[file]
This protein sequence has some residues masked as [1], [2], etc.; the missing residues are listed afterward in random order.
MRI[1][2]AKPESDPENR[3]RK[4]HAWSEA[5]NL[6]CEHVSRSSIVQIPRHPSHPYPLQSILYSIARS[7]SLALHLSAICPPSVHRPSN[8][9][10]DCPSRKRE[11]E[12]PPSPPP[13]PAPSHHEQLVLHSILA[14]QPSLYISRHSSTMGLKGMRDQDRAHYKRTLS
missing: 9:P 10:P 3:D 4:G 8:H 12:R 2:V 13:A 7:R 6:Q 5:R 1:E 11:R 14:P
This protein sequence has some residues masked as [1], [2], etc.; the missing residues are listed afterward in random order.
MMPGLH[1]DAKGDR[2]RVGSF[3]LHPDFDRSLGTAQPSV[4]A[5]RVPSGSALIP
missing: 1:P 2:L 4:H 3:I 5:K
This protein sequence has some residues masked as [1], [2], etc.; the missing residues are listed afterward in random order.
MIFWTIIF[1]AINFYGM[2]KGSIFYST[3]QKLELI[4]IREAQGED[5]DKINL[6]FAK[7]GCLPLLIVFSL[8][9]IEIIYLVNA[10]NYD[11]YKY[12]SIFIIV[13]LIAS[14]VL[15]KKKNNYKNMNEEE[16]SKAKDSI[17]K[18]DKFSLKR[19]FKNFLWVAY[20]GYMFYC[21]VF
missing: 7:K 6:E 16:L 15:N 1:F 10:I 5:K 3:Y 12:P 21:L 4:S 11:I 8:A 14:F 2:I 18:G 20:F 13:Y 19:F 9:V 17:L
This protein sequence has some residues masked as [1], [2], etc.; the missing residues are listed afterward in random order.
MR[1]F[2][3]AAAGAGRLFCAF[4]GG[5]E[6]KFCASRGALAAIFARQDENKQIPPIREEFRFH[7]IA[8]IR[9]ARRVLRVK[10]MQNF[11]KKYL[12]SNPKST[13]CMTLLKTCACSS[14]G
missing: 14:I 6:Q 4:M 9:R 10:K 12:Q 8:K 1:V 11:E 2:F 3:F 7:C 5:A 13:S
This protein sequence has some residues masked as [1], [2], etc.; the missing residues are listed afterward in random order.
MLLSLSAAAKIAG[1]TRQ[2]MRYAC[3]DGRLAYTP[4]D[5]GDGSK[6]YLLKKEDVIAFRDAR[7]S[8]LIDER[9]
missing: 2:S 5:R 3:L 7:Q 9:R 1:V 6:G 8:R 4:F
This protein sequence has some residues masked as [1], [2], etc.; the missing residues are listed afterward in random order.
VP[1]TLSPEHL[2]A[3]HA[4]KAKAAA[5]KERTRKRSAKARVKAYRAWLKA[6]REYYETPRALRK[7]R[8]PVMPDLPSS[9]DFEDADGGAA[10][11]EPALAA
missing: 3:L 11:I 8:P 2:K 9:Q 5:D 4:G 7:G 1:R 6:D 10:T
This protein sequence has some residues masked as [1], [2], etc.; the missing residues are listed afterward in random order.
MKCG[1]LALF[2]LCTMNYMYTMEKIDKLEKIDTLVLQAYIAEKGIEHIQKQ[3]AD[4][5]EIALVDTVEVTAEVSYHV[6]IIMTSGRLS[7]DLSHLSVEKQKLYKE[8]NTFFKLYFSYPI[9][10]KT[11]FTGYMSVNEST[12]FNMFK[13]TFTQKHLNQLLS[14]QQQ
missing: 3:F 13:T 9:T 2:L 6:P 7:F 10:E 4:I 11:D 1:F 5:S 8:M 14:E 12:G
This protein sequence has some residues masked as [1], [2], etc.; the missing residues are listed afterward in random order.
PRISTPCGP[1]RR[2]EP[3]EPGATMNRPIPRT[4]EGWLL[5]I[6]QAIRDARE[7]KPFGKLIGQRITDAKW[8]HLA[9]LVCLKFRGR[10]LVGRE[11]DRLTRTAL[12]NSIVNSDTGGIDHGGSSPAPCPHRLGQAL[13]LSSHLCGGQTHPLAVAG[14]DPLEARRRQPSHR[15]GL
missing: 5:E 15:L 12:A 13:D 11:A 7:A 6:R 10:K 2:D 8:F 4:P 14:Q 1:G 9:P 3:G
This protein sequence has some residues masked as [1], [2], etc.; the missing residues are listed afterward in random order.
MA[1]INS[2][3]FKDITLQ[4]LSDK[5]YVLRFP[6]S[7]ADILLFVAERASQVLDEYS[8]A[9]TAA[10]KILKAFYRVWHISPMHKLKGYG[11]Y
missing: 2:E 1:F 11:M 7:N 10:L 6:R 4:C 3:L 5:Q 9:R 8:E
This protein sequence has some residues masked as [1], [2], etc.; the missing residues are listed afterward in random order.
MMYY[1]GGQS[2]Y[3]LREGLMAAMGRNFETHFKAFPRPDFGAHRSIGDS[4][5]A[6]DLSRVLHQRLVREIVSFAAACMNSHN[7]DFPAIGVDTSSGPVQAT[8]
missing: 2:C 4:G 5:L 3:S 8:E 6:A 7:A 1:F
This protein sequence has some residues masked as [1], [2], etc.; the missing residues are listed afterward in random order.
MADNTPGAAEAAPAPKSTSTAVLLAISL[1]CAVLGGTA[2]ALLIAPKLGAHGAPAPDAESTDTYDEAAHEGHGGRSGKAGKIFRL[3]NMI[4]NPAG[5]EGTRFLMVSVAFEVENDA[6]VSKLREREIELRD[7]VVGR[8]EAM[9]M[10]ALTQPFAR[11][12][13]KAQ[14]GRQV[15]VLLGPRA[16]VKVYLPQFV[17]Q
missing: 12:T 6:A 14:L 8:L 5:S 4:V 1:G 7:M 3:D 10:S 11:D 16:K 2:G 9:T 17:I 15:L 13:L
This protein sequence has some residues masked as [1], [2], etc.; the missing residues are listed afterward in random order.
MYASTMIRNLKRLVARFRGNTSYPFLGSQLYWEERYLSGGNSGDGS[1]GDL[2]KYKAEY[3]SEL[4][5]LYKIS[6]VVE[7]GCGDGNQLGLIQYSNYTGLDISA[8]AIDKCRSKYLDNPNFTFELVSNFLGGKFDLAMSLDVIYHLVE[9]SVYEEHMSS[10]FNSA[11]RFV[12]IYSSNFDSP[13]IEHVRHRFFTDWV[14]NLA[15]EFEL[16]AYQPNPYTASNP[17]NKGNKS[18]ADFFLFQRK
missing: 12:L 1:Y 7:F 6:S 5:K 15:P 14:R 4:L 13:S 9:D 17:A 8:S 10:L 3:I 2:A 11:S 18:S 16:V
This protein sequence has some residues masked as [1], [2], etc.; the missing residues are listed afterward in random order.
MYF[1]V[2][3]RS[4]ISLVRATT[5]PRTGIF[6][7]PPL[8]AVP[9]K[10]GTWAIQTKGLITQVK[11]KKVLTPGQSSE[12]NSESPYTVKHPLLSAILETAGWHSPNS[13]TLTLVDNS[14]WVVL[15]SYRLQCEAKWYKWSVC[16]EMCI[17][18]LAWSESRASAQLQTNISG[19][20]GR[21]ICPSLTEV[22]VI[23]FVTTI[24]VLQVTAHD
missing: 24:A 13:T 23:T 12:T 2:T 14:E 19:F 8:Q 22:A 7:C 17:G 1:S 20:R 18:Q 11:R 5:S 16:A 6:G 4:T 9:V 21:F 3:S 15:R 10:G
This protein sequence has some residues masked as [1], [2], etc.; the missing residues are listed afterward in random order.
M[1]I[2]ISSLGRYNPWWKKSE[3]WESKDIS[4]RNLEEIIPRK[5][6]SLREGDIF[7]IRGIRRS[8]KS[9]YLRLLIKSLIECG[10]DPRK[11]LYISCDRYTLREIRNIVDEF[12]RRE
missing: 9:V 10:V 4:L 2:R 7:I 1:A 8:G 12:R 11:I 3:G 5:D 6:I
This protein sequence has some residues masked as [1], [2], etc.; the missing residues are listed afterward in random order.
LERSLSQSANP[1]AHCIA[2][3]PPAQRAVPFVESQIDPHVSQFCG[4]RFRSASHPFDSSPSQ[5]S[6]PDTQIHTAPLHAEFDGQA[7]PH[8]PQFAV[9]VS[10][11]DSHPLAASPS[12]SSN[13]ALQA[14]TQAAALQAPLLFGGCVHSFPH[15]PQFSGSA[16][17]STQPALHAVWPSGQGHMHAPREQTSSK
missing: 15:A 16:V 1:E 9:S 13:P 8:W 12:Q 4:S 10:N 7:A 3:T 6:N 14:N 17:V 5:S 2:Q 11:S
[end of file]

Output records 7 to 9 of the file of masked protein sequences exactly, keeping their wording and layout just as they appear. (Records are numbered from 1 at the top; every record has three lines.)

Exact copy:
This protein sequence has some residues masked as [1], [2], etc.; the missing residues are listed afterward in random order.
MKCG[1]LALF[2]LCTMNYMYTMEKIDKLEKIDTLVLQAYIAEKGIEHIQKQ[3]AD[4][5]EIALVDTVEVTAEVSYHV[6]IIMTSGRLS[7]DLSHLSVEKQKLYKE[8]NTFFKLYFSYPI[9][10]KT[11]FTGYMSVNEST[12]FNMFK[13]TFTQKHLNQLLS[14]QQQ
missing: 3:F 13:T 9:T 2:L 6:P 7:F 10:E 4:I 11:D 1:F 5:S 8:M 14:E 12:G
This protein sequence has some residues masked as [1], [2], etc.; the missing residues are listed afterward in random order.
PRISTPCGP[1]RR[2]EP[3]EPGATMNRPIPRT[4]EGWLL[5]I[6]QAIRDARE[7]KPFGKLIGQRITDAKW[8]HLA[9]LVCLKFRGR[10]LVGRE[11]DRLTRTAL[12]NSIVNSDTGGIDHGGSSPAPCPHRLGQAL[13]LSSHLCGGQTHPLAVAG[14]DPLEARRRQPSHR[15]GL
missing: 5:E 15:L 12:A 13:D 11:A 7:A 6:R 10:K 2:D 8:F 4:P 14:Q 1:G 9:P 3:G
This protein sequence has some residues masked as [1], [2], etc.; the missing residues are listed afterward in random order.
MA[1]INS[2][3]FKDITLQ[4]LSDK[5]YVLRFP[6]S[7]ADILLFVAERASQVLDEYS[8]A[9]TAA[10]KILKAFYRVWHISPMHKLKGYG[11]Y
missing: 2:E 1:F 11:M 7:N 10:L 6:R 4:C 3:L 5:Q 9:R 8:E